The Church of Scientology used a special filing system with the code name of "Red Box" to conceal any "proof that a Scientologist is involved in criminal activities," according to Scientology documents seized in an FBI raid on church headquarters in Los Angeles last July.

The disclosure of the "Red Box" filing system came at a hearing last month before U.S. District Judge Malcolm Locas in Los Angeles, who is considering a motion by the church to have the search ruled illegal.

Prosecutors disclosed at the same hearing that when the "Red Box" system was discovered during the search, they obtained a search warrant for another California location where additional "sensitive Red Box" documents were allegedly kept by the church. However, by the time FBI agents had arrived at that location, witnesses there told them the files had been hastily removed earlier that day, investigators said.

Documents concerning the "Red Box" filing system were found in file drawers labeled "confessional formularies" at the church's headquarters, according to FBI agents who testified at the hearing and an inventory of documents taken during the search.

The agents also said they had been told before the search that allegedly stolen government files might be kept by the church in "confessional" file drawers "in order to throw . . . of" any searchers who might think the drawers contained religious documents.

The church is under investigation by grand juries in Washington, New York and Tamapa, Fla., for an alleged conspiracy by its highest officials to infiltrate government agencies, steal government documents, wiretap at least one government meeting, and obstruct justice.

A church spokesman in Los Angeles said he would not "cooperate with" specific questions about the terms "Red Box" and "confessional formulary," and called the previously unreported comments "old news."

Instead, the spokesman issued a brief statement saying the federal government was "terrified" by a church program to expose "government crimes and cover-ups."

"They're trying to paint a picture in the press and courts which will further their efforts to cover up their crimes and halt exposes from reform groups such as the Church of Scientology," the spokesman continued.

He said the Justice Department and FBI "are after total freedom to search and seize anything from any group" and that "anything the FBI or government says must be viewed in this context."

The church's attorneys are contending in the Los Angeles hearing that the agents did not follow proper search procedures in searching the church's headquarters. They dropped claims during the hearing that the agents acted in "bad faith," but argued instead that the agents should have looked for specific filing cabinets mentioned in a search warrant affidavit before moving on to a more general search of the desks and cabinets in various church offices.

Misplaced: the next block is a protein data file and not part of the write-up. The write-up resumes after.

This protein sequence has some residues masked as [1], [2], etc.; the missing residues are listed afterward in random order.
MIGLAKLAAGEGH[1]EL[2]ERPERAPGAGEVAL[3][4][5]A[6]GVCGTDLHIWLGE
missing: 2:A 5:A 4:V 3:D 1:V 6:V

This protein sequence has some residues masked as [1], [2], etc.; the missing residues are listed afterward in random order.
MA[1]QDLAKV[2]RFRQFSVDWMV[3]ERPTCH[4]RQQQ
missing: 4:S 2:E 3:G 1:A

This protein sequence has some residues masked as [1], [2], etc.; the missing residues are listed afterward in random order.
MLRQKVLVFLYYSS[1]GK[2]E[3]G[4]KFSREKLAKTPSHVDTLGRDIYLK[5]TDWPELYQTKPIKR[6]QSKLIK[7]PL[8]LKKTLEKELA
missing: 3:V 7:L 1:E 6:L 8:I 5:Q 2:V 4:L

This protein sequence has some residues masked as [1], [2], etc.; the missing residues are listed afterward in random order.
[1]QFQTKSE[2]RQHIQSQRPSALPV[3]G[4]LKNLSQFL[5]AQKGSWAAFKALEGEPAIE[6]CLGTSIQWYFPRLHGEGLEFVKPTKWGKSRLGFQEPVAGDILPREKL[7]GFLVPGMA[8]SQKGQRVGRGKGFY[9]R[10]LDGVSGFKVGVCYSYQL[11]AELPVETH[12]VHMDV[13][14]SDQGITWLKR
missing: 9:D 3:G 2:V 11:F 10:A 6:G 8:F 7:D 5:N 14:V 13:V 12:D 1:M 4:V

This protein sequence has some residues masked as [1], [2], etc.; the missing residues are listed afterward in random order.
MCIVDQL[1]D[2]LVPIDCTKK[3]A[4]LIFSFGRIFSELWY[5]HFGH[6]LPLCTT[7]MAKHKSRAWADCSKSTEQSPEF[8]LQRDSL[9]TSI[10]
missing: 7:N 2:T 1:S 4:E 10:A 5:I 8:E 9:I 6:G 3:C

The agents said during the hearing that, once they entered an office they were about to search, they felt no obligation to follow any set search pattern of the office and its contents. The government argued that the agents had a right to search in the manner they searched and that the search was legal.

A federal judge in Washington ruled last year that the affidavit upon which the warrant for Scientology offices in Los Angeles and Washington was based was too general and therefore the searchers were totally illegal. However, he was later reversed and the hearings have since moved to Los Angeles to focus on the actual manner in which the raids there were conducted.

The discussion of the "Red Box" system came up during a week-long hearing in early June before Lucas, and documents concerning the material were discussed by Lucas himself, church attorneys and federal prosecutors in open court.

The church contends that the search was a general rummaging of files protected by the First Amendment and accompanied by unecessary force by the FBI in breaking open filing cabinets and breaking down doors. The FBI contends the search was carefully limited, and that any force to enter offices or filing cabinets was used only after church members failed to produce keys or engaged in "delay. . . disruptive tactics."

Among the tens of thousands of documents seized in the raids were numerous items marked "Red Box," according to an inventory of the search and FBI testimony.

According to other sections of the inventory listing the seized documents, the material allegedly contained in "Red Box" files appears to include documents on the Atomic Energy Commission, Federal Trade Commision, Internal Revenue Service, numerous large and small police departments across the country, several state and local agencies, the National Security Agency, the Central Intelligence Agency, the Labor Department, the Defense Intelligence Agency, the Drug Enforcement Administration, the department of Navy and Army, and the U.S. Customs Service.

Investigators found that some of the seized file folders marked as containing information on those agencies were in fact empty save for a notation that whatever material had been enclosed had been sent to "Red Box" files, the agents testified.